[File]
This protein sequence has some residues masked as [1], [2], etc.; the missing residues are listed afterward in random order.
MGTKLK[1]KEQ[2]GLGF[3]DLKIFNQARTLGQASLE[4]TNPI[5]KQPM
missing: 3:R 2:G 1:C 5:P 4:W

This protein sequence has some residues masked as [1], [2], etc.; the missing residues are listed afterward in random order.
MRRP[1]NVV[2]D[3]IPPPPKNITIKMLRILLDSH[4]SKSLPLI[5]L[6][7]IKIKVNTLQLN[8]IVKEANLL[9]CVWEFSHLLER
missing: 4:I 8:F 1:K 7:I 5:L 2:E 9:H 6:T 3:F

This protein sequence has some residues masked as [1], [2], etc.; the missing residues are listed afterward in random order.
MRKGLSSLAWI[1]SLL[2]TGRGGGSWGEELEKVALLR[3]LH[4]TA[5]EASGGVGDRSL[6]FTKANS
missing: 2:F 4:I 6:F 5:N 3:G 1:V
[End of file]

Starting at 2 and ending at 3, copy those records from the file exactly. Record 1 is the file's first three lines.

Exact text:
This protein sequence has some residues masked as [1], [2], etc.; the missing residues are listed afterward in random order.
MRRP[1]NVV[2]D[3]IPPPPKNITIKMLRILLDSH[4]SKSLPLI[5]L[6][7]IKIKVNTLQLN[8]IVKEANLL[9]CVWEFSHLLER
missing: 4:I 8:F 1:K 7:I 5:L 2:E 9:H 6:T 3:F

This protein sequence has some residues masked as [1], [2], etc.; the missing residues are listed afterward in random order.
MRKGLSSLAWI[1]SLL[2]TGRGGGSWGEELEKVALLR[3]LH[4]TA[5]EASGGVGDRSL[6]FTKANS
missing: 2:F 4:I 6:F 5:N 3:G 1:V